It needs to be stated here that the revenue foregone is based on certain assumptions. As the statement points out “ The estimates are based on a short-term impact analysis. They are developed assuming that the underlying tax base would not be affected by removal of such measures….The cost of each tax concession is determined separately, assuming that all other tax provisions remain unchanged. Many of the tax concessions do, however, interact with each other. Therefore, the interactive impact of tax incentives could turn out to be different from the revenue foregone calculated by adding up the estimates and projections for each provision.”
While there are many assumptions behind the revenue foregone number, it is too big a number not to be taken seriously. It is even greater than this financial year’s projected fiscal deficit of Rs 5,31,177 crore. The government needs to go through these exemptions carefully and figure out are they really needed. This maybe too big an exercise to be carried out along with the budget, but it can be announced along with the budget and can be carried out over a longer period of time.

6) One of the ticking time bombs in India is the amount of money that needs to be pumped into public sector banks in the years to come. The Report of The Committee to Review Governance of Boards of Banks in India (better known as the PJ Nayak committee) released in May 2014, estimates that between January 2014 and March 2018 “public sector banks would need Rs. 5.87 lakh crores of tier-I capital.”
The report further points out that “assuming that the Government puts in 60 per cent (though it will be challenging to raise the remaining 40 per cent from the capital markets), the Government would need to invest over Rs. 3.50 lakh crores.”
Where is this money going to come from? The government needs to start thinking about the issue seriously. It is not in a position to pump in so much money into public sector banks. So it should start seriously looking at either selling out some of these banks or simply shutting down the poor performing ones. The government does not need to own so many banks. Again, the finance minister needs to tell us what he is thinking about this and the budget would be a great time to do this.

7) Jaitley needs to come up with a time frame and a plan around how soon the government will start paying out all subsidies in bank accounts of citizens directly. This will go a long way in ensuring that subsidies actually reach citizens and do not get siphoned off by the system.

8) Since coming to power the BJP government has made a lot of noise about getting back all the black money that has left the shores of the country. But what about all the black money that is still there in the country? Why not try to recover that? It will be significantly easier to do that. It is time that the government came up with a plan to recover black money within the country as well. The budget would be a great time to announce such a plan.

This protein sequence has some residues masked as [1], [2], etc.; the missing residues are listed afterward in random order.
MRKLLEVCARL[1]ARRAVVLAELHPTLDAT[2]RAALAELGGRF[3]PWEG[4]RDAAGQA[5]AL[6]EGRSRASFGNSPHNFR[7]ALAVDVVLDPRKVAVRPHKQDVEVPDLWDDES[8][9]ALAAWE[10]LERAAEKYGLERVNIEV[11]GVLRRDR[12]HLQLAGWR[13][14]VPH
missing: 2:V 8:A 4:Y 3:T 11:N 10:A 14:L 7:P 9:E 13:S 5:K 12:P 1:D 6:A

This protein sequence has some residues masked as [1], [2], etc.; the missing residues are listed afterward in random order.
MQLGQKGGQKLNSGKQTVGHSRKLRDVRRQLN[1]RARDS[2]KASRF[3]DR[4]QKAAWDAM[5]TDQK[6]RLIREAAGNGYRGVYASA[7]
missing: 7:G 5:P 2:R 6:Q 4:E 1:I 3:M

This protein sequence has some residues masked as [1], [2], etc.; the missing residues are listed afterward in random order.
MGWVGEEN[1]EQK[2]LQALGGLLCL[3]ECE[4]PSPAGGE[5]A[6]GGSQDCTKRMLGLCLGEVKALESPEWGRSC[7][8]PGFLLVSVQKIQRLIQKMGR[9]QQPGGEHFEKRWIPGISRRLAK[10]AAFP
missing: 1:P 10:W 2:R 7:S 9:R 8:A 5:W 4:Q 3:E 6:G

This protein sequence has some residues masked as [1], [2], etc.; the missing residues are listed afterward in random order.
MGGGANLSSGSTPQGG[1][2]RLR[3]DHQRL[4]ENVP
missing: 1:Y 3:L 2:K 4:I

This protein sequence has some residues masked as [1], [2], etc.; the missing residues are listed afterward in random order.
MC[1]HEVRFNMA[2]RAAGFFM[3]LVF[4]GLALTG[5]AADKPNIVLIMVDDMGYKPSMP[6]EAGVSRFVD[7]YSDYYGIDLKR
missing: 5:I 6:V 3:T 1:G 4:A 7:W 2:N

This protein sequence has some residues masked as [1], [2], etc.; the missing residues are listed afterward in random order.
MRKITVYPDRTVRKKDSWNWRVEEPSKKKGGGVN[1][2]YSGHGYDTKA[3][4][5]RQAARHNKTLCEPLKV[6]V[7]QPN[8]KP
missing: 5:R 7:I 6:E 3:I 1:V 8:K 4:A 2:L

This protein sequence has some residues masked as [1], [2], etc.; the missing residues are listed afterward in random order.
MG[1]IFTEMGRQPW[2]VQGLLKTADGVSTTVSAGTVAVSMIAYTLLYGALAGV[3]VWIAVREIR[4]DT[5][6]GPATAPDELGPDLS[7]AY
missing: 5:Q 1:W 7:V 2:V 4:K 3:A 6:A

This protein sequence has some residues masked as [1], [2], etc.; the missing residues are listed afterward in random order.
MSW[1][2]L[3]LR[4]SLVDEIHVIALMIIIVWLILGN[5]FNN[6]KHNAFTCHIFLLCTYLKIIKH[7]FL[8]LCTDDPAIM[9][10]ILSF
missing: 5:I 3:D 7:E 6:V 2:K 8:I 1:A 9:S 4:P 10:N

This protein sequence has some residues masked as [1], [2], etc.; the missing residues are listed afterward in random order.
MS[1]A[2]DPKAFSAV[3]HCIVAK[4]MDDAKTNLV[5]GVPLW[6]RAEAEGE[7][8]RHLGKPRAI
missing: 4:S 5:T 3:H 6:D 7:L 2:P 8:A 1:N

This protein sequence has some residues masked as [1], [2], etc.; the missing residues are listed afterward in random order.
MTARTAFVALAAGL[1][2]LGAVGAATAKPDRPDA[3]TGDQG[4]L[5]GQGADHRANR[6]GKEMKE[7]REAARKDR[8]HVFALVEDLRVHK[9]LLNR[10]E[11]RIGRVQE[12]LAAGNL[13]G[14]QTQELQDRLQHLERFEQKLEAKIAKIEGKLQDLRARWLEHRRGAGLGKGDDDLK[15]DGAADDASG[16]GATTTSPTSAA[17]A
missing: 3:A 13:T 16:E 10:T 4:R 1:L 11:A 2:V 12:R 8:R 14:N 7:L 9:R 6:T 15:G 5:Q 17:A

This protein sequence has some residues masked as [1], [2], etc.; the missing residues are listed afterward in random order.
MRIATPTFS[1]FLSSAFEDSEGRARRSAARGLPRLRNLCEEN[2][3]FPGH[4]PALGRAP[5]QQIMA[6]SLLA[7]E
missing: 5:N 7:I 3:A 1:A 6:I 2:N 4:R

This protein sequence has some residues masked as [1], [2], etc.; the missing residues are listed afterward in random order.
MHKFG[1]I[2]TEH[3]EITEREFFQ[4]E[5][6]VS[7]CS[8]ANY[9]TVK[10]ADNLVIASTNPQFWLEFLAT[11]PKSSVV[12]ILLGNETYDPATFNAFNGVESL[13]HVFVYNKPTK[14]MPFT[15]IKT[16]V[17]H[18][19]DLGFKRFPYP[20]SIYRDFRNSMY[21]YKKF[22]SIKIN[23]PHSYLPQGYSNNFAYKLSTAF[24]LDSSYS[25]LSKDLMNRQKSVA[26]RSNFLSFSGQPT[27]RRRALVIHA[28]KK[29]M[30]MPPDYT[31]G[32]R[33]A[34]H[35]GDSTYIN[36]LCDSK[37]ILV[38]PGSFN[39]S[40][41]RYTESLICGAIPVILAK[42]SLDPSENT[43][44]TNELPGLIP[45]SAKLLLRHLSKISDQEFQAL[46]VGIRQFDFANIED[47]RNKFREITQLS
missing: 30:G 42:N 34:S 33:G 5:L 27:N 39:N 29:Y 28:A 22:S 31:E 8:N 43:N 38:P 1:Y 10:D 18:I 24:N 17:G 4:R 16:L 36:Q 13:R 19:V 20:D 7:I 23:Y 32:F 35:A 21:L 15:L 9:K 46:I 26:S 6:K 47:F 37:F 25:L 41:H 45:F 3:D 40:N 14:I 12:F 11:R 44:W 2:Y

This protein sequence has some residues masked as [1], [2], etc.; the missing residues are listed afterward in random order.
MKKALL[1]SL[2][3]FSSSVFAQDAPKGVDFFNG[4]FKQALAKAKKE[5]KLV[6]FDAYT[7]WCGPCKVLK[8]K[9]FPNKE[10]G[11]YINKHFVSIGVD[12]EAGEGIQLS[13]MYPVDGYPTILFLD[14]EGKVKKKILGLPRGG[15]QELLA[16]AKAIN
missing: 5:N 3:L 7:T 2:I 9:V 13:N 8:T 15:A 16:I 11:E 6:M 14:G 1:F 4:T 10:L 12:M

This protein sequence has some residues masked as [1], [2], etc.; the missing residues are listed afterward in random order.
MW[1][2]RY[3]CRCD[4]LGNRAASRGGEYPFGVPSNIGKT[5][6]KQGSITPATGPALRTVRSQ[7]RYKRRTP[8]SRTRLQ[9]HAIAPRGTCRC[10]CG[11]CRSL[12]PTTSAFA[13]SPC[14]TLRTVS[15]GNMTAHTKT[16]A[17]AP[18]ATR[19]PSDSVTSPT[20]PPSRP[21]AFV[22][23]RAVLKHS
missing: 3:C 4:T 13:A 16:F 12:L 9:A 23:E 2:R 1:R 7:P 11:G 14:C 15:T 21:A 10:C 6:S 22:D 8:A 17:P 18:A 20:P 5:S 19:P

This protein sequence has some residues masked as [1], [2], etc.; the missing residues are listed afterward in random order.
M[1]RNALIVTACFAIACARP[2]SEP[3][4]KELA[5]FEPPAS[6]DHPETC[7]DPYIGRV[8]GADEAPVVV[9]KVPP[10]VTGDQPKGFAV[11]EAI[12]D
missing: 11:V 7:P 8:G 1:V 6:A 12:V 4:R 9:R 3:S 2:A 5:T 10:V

9) In the previous budget Arun Jaitley came up with 29 new schemes to which he allocated Rs 100 crore each. It is very tempting for the government to try and do everything and in the process spread itself too thin. The government cannot be a part of everything, simply because neither does it have the expertise nor the money. It would be better if it concentrated on a few big things(or ideas) in the budget. But there is no point in being absolutely all over the place.

10) The government expenditure is categorised into two categories—plan and non-plan. Interest payments on debt, pensions, salaries, subsidies and maintenance expenditure are all non-plan expenditure. As is obvious a lot of non-plan expenditure is largely regular expenditure.
Plan expenditure is essentially money that goes towards creation of productive assets through schemes and programmes sponsored by the central government. It is asset creating expenditure.
Nevertheless, what seems to be happening is that plan expenditure gets held back and is only released in the latter months of the year. Take the case of the current financial year. Between April to November 2014, the total plan expenditure of the government stood at Rs 2,93,651 crore or around 51.1% of the annual target of Rs 5,75,000 crore. The ratio was 52.8% for the period between April to November 2013.
The main reason why the government goes slow on plan expenditure and stacks it up towards the end of the year is that it has become the balancing factor in the budget. If the revenue projections go wrong, then the government slashes plan expenditure in order to meet the fiscal deficit target. This is what Chidambaram did in the last two financial years. In 2012-2013, he had budgeted Rs 5,21,025 crore towards plan expenditure. The final expenditure came in 20.6% lower at Rs 4,13,625 crore. In 2013-2014, the plan expenditure was budgeted at Rs 5,55,322 crore. The final expenditure came in 14.4% lower at Rs 4,75,532 crore.
Jaitley is looking to do the same in this financial year as well. He had budgeted Rs 5,75,000 crore for plan expenditure but my guess is that he will have to slash it by Rs 1,00, 000 crore to meet the fiscal deficit target. This practice needs to be done away with and it can only happen if the government works with more realistic projections of both revenue as well as expenditure. The next financial year is a good time to start.

These are the 10 things that I strongly feel the government should be trying to do in the next budget. Let’s see how many of these things happen.